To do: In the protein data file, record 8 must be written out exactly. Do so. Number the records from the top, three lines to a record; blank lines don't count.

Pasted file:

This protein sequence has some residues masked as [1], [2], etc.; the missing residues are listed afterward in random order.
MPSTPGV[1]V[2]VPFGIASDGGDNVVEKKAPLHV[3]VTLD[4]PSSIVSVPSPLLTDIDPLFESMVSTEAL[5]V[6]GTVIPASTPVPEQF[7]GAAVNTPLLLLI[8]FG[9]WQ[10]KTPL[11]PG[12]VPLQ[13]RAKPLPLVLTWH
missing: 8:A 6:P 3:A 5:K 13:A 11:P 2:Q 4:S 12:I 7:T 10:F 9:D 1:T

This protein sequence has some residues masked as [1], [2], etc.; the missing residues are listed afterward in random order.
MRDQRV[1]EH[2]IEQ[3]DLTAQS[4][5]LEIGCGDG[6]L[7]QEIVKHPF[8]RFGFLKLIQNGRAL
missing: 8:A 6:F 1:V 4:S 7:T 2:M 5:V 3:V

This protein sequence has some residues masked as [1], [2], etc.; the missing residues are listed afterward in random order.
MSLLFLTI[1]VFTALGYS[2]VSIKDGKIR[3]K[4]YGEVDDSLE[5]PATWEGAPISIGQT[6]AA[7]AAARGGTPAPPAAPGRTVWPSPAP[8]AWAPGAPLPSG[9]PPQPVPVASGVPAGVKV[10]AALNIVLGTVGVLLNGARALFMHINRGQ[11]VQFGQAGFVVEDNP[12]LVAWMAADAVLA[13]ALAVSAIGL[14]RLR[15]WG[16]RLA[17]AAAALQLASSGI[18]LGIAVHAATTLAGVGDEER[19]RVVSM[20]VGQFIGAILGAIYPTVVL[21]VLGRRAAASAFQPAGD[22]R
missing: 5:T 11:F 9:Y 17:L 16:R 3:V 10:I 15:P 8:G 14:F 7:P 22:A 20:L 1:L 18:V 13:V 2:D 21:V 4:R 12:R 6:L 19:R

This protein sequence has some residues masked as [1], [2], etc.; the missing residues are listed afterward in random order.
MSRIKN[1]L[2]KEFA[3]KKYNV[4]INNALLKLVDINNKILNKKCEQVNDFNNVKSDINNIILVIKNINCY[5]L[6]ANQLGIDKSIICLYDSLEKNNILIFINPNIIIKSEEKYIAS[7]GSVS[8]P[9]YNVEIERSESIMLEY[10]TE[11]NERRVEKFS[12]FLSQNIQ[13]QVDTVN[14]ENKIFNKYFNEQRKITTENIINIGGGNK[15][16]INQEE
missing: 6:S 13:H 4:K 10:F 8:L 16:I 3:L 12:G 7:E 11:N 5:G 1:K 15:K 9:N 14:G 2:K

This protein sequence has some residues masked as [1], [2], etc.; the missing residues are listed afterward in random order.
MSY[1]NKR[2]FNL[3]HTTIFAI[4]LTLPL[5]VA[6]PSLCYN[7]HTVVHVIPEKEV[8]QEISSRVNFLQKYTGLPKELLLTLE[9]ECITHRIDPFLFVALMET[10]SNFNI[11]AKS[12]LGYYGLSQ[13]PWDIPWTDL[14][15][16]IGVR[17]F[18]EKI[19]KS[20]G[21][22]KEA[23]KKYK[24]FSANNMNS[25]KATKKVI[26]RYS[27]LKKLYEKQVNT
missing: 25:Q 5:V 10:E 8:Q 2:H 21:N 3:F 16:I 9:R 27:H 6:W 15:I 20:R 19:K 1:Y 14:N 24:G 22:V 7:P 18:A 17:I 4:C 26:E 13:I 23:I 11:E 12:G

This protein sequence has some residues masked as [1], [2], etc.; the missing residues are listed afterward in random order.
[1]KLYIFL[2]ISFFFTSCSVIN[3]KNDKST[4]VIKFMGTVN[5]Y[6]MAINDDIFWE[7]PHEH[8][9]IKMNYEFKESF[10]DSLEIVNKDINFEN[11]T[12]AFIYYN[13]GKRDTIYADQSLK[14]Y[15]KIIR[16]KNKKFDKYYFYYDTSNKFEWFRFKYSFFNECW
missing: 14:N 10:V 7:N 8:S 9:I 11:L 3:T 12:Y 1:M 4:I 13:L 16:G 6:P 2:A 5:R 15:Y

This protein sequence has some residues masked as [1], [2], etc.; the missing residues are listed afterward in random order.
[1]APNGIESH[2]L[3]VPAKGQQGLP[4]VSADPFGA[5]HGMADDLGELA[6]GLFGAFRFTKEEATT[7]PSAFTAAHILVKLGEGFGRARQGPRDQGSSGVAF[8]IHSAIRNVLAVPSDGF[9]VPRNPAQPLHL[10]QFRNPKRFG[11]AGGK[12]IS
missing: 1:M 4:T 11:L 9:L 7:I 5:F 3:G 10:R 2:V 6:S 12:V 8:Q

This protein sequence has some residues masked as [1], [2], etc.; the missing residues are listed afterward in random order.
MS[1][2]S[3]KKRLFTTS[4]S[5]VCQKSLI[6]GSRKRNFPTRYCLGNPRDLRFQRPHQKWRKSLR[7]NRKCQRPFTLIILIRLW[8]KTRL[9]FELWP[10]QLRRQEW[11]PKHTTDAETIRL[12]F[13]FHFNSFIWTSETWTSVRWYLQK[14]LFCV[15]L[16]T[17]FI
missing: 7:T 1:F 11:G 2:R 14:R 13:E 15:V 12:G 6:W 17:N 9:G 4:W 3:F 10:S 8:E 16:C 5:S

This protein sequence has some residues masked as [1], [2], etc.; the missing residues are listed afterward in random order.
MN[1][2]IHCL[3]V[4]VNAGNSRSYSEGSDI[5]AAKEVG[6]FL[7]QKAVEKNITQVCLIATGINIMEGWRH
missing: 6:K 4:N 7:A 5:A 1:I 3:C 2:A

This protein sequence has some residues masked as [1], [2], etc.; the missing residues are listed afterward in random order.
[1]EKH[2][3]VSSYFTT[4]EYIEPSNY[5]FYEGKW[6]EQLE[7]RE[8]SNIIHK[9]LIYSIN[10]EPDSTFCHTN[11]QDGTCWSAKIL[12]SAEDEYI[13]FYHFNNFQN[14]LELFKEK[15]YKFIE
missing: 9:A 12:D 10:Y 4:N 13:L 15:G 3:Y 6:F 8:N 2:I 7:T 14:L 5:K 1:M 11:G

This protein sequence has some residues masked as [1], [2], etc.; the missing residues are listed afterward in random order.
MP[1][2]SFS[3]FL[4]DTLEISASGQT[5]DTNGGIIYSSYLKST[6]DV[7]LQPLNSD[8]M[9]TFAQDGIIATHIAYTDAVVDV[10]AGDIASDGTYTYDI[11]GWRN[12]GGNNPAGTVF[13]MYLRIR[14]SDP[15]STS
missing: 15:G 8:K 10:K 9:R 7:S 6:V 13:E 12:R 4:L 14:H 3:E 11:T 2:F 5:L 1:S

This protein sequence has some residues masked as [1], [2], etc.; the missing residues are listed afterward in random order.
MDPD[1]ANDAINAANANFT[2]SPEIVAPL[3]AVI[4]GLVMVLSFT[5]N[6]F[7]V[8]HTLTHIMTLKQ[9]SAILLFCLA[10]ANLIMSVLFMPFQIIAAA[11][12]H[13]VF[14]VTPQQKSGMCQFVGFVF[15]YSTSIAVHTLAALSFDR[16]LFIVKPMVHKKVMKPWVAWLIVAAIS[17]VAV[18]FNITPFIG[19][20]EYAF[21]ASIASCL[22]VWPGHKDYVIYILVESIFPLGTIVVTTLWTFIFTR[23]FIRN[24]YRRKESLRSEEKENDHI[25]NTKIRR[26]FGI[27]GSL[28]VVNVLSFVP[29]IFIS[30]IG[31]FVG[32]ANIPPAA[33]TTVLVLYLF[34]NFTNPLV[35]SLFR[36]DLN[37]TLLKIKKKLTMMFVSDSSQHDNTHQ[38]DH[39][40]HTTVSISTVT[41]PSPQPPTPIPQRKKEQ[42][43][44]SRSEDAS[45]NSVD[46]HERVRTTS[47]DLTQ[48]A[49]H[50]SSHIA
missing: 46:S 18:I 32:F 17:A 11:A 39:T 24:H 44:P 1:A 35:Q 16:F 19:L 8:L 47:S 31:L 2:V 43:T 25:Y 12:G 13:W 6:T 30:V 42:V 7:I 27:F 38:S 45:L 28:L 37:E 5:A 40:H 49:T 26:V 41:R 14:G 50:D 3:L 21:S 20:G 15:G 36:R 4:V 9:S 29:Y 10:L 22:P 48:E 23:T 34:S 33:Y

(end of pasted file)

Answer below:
This protein sequence has some residues masked as [1], [2], etc.; the missing residues are listed afterward in random order.
MS[1][2]S[3]KKRLFTTS[4]S[5]VCQKSLI[6]GSRKRNFPTRYCLGNPRDLRFQRPHQKWRKSLR[7]NRKCQRPFTLIILIRLW[8]KTRL[9]FELWP[10]QLRRQEW[11]PKHTTDAETIRL[12]F[13]FHFNSFIWTSETWTSVRWYLQK[14]LFCV[15]L[16]T[17]FI
missing: 7:T 1:F 11:G 2:R 14:R 13:E 15:V 12:G 6:W 17:N 9:G 4:W 3:F 10:S 8:E 16:C 5:S